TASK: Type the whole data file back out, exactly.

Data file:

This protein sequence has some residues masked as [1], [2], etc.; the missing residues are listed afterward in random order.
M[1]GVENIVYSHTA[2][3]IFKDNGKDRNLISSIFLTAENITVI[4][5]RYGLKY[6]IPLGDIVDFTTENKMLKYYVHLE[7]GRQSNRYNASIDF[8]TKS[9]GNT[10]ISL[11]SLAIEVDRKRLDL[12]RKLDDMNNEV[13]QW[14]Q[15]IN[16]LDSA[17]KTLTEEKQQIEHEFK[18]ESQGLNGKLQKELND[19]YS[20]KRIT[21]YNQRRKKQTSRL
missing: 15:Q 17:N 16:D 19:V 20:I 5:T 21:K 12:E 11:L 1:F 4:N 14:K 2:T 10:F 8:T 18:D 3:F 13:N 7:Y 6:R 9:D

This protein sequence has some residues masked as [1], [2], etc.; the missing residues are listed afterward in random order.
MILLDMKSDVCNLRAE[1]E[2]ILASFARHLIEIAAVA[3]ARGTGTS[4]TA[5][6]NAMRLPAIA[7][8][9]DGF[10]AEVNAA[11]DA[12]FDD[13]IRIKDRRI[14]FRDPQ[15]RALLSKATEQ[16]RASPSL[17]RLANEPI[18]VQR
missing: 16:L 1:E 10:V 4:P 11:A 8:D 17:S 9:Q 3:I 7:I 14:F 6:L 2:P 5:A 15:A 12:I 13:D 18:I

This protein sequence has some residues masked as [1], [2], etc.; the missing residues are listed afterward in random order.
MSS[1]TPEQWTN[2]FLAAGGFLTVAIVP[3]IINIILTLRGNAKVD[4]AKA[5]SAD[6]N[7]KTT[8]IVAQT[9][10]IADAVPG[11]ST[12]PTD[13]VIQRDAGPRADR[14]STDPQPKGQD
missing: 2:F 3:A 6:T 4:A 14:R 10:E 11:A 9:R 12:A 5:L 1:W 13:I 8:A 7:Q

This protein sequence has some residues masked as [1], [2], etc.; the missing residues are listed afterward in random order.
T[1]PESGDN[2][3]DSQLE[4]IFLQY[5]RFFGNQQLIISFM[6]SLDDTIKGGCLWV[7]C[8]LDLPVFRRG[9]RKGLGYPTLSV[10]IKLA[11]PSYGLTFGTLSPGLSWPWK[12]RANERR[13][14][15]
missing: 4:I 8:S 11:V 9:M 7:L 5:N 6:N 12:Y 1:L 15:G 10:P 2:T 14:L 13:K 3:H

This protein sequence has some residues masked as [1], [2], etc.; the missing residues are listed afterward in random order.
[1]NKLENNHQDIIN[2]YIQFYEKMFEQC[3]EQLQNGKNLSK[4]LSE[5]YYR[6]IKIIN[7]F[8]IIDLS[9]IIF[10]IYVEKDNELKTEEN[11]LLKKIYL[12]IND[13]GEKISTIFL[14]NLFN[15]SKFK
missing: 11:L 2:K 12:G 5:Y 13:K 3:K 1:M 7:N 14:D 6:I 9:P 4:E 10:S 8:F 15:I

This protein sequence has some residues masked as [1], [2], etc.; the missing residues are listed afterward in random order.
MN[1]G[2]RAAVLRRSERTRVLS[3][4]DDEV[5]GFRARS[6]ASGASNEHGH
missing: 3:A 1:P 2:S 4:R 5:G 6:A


This protein sequence has some residues masked as [1], [2], etc.; the missing residues are listed afterward in random order.
M[1]GVENIVYSHTA[2][3]IFKDNGKDRNLISSIFLTAENITVI[4][5]RYGLKY[6]IPLGDIVDFTTENKMLKYYVHLE[7]GRQSNRYNASIDF[8]TKS[9]GNT[10]ISL[11]SLAIEVDRKRLDL[12]RKLDDMNNEV[13]QW[14]Q[15]IN[16]LDSA[17]KTLTEEKQQIEHEFK[18]ESQGLNGKLQKELND[19]YS[20]KRIT[21]YNQRRKKQTSRL
missing: 15:Q 17:N 16:D 19:V 20:I 5:T 21:K 12:E 11:L 1:F 4:N 14:K 2:T 10:F 8:T 18:D 3:F 13:N 7:Y 6:R 9:D

This protein sequence has some residues masked as [1], [2], etc.; the missing residues are listed afterward in random order.
MILLDMKSDVCNLRAE[1]E[2]ILASFARHLIEIAAVA[3]ARGTGTS[4]TA[5][6]NAMRLPAIA[7][8][9]DGF[10]AEVNAA[11]DA[12]FDD[13]IRIKDRRI[14]FRDPQ[15]RALLSKATEQ[16]RASPSL[17]RLANEPI[18]VQR
missing: 16:L 1:E 10:V 4:P 11:A 8:D 17:S 9:Q 3:I 7:I 14:F 6:L 2:P 5:A 15:A 12:I 13:D 18:I

This protein sequence has some residues masked as [1], [2], etc.; the missing residues are listed afterward in random order.
MSS[1]TPEQWTN[2]FLAAGGFLTVAIVP[3]IINIILTLRGNAKVD[4]AKA[5]SAD[6]N[7]KTT[8]IVAQT[9][10]IADAVPG[11]ST[12]PTD[13]VIQRDAGPRADR[14]STDPQPKGQD
missing: 2:F 3:A 6:T 4:A 14:R 10:E 11:A 9:R 12:A 5:L 1:W 13:I 8:A 7:Q

This protein sequence has some residues masked as [1], [2], etc.; the missing residues are listed afterward in random order.
T[1]PESGDN[2][3]DSQLE[4]IFLQY[5]RFFGNQQLIISFM[6]SLDDTIKGGCLWV[7]C[8]LDLPVFRRG[9]RKGLGYPTLSV[10]IKLA[11]PSYGLTFGTLSPGLSWPWK[12]RANERR[13][14][15]
missing: 4:I 8:S 11:V 9:M 7:L 5:N 6:N 12:Y 1:L 15:G 10:P 2:T 14:L 13:K 3:H

This protein sequence has some residues masked as [1], [2], etc.; the missing residues are listed afterward in random order.
[1]NKLENNHQDIIN[2]YIQFYEKMFEQC[3]EQLQNGKNLSK[4]LSE[5]YYR[6]IKIIN[7]F[8]IIDLS[9]IIF[10]IYVEKDNELKTEEN[11]LLKKIYL[12]IND[13]GEKISTIFL[14]NLFN[15]SKFK
missing: 11:L 2:K 12:G 5:Y 13:K 3:K 1:M 7:N 14:D 6:I 9:P 4:E 10:S 8:F 15:I

This protein sequence has some residues masked as [1], [2], etc.; the missing residues are listed afterward in random order.
MN[1]G[2]RAAVLRRSERTRVLS[3][4]DDEV[5]GFRARS[6]ASGASNEHGH
missing: 3:A 1:P 2:S 4:R 5:G 6:A